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I'm running a Solaris server to serve PHP through Apache. What tools can I use to measure the bandwidth my server is currently using? I use Google analytics to measure traffic, but as far as I know, it ignores file size. I have a rough idea of the average size of the pages I serve, and can do a back-of-the-envelope calculation of my bandwidth usage by multiplying page views (from Google) by average page size, but I'm looking for a solution that is more rigorous and exact.

Also, I'm not trying to throttle anything, or implement usage caps or anything like that. I'd just like to measure the bandwidth usage, so I know what it is.

An example of what I'm after is the usage meter that Slicehost provides in their admin website for their users. They tell me (for another site I run) how much bandwidth I've used each month and also divide the usage for uploading and downloading. So, it seems like this data can be measured, and I'd like to be able to do it myself.

To put it simply, what is the conventional method for measuring the bandwidth usage of my server?

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Try serverfault.com; you'll probably get a better answer there. –  Michael Petrotta Jun 9 '09 at 23:05

2 Answers 2

up vote 1 down vote accepted

This depends on your setup. If you have a (near-)dedicated physical interface for your web server you could gather stats straight from the interface.

Methods to do this could include SNMP (try net-snmp) or "ifconfig", combined with RRDTool or simple logging to flat files.

An alternative is using the Apache log, which could look like this:

192.168.101.155 - - [17/Apr/2005:20:39:19 -0700] "GET / HTTP/1.1" 200 1456
192.168.101.155 - - [17/Apr/2005:20:39:19 -0700] "GET /apache_pb.gif HTTP/1.1" 200 2326
192.168.101.155 - - [17/Apr/2005:20:39:19 -0700] "GET /favicon.ico HTTP/1.1" 404 303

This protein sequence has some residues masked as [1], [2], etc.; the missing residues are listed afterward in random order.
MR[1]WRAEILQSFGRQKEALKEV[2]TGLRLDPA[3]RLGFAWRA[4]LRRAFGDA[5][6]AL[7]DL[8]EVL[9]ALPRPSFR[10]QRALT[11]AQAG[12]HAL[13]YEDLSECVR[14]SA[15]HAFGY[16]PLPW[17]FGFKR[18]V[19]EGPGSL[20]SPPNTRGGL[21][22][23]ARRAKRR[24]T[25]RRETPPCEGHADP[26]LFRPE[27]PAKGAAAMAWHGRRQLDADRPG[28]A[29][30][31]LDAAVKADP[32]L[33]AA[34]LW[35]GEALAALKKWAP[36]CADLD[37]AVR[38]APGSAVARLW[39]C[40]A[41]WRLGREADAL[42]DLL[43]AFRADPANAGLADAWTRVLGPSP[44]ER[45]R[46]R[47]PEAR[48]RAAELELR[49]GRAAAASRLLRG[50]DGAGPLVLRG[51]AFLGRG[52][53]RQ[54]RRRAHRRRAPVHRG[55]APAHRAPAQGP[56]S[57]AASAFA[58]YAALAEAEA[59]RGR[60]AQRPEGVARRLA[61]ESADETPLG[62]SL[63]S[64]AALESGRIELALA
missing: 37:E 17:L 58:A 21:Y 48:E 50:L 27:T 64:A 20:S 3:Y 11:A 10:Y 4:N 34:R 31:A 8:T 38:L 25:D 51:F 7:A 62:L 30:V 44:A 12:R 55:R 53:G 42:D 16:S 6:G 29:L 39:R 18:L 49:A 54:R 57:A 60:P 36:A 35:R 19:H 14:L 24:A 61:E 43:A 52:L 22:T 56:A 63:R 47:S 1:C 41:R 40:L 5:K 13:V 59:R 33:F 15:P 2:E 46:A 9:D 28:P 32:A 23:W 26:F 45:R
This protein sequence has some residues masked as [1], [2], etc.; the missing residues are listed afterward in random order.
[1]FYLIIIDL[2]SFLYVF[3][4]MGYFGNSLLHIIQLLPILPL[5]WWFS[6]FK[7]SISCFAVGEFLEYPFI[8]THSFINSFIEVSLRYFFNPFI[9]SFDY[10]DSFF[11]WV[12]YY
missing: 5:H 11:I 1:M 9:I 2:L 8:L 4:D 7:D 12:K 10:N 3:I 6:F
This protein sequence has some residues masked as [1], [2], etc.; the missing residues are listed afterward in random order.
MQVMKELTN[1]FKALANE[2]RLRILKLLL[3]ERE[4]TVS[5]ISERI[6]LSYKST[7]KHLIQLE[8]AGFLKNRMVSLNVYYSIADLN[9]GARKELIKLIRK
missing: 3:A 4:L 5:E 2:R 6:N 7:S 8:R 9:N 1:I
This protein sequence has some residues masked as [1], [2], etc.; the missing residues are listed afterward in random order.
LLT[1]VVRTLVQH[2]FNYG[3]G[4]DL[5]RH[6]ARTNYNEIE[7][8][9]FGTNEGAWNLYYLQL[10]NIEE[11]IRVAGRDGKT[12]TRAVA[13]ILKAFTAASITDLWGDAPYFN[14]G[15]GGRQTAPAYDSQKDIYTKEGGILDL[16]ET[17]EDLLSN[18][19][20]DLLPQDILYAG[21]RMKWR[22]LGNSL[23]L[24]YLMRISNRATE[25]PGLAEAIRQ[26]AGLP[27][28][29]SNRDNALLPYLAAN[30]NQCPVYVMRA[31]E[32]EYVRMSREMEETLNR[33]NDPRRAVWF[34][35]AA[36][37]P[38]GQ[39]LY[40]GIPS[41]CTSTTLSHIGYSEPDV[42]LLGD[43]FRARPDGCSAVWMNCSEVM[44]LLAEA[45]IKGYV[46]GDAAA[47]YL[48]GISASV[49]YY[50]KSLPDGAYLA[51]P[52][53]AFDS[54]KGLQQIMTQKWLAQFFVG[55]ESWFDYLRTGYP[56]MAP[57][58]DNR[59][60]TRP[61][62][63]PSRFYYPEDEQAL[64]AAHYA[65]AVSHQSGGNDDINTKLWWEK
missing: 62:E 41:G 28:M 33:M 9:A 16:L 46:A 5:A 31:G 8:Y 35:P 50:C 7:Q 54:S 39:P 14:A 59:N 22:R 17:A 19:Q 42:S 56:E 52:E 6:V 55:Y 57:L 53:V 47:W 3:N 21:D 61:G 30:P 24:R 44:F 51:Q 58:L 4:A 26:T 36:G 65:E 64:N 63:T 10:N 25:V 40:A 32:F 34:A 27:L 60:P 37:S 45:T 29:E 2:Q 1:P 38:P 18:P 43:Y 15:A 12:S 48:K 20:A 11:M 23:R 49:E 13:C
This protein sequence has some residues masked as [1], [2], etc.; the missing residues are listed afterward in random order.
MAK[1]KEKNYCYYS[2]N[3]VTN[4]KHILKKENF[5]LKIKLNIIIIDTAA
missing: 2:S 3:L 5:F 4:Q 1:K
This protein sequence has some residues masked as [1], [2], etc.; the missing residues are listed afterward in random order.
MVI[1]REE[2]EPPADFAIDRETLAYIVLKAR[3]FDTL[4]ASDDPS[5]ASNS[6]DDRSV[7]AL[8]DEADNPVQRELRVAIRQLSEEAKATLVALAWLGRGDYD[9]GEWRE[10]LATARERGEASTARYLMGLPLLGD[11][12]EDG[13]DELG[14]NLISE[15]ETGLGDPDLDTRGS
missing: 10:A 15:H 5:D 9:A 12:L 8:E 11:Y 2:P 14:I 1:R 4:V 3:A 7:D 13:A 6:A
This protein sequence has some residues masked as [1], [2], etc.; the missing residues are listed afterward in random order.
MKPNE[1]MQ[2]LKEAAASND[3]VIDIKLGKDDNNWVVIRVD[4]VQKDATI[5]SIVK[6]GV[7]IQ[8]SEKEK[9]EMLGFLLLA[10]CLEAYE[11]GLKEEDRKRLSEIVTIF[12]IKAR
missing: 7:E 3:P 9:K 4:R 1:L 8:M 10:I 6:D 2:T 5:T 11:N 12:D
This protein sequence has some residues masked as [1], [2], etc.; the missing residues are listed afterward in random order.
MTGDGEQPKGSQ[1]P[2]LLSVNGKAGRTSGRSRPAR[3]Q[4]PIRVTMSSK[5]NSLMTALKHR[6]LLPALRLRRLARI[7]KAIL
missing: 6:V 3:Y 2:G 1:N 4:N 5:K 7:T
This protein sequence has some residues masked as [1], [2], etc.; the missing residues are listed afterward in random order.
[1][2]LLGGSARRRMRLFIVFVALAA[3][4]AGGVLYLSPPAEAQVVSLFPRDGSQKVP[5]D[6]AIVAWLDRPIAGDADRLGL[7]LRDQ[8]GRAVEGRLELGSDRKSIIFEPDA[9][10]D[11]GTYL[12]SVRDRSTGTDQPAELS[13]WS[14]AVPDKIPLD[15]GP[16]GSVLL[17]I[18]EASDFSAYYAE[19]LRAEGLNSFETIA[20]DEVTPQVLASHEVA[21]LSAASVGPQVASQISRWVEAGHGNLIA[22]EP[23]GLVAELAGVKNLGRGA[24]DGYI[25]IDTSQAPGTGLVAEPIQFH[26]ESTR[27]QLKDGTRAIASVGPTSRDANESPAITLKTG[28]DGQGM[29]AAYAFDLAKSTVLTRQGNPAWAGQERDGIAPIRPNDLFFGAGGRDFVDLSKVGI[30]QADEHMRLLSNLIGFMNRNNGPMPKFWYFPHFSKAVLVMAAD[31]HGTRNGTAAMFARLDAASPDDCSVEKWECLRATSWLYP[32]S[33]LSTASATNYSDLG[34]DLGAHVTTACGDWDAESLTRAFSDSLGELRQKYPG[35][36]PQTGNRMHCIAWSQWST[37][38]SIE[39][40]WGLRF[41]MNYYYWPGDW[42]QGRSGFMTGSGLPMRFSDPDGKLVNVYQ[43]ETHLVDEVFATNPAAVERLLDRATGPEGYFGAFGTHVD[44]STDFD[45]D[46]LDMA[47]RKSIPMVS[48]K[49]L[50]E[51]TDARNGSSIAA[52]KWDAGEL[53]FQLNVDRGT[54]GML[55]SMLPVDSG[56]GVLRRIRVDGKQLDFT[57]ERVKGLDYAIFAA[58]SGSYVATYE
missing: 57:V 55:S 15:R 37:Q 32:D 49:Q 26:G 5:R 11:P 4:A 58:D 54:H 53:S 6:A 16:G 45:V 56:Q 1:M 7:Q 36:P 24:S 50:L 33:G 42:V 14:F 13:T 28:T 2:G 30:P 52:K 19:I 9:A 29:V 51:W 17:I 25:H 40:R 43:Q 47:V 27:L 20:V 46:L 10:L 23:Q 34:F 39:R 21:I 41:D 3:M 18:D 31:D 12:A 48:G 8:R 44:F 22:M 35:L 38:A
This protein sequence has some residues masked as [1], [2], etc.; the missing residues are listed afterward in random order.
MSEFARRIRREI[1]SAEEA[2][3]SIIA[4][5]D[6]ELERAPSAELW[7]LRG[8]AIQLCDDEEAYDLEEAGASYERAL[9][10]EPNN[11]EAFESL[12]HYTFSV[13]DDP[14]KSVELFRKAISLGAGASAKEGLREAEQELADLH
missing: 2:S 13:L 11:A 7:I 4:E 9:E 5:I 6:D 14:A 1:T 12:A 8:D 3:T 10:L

192.168.101.155 - - [17/Apr/2005:20:39:42 -0700] "GET /index.html.ca HTTP/1.1" 200 1663
192.168.101.155 - - [17/Apr/2005:20:39:42 -0700] "GET /apache_pb.gif HTTP/1.1" 304 -
192.168.101.155 - - [17/Apr/2005:20:39:43 -0700] "GET /favicon.ico HTTP/1.1" 404 303
192.168.101.155 - - [17/Apr/2005:20:40:01 -0700] "GET /apache_pb.gif HTTP/1.1" 304 -
192.168.101.155 - - [17/Apr/2005:20:40:09 -0700] "GET /apache_pb.gift HTTP/1.1" 404 306
192.168.101.155 - - [17/Apr/2005:20:40:09 -0700] "GET /favicon.ico HTTP/1.1" 404 303

The last number is the amount of bytes transferred, excluding the header(!). See Apache Log Docs.

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I am just guessing, but I think the usual approach is to use the same tools and services that are used to deliver QoS features. QoS == Quality of Service. Somewhere on the server itself, or on the network routers around the server, there will be services enabled that measure the size of the packets flowing out of your server. These same services can be used to limit the amount of bandwidth for customers that need to have such limitations enforced. I have not heard of an application that can be run on your server that measures bandwidth. I think it should be possible to create such an app, but that's not the usual way that such measurements are collected. I suspect this answer will end up not being solaris-specific.

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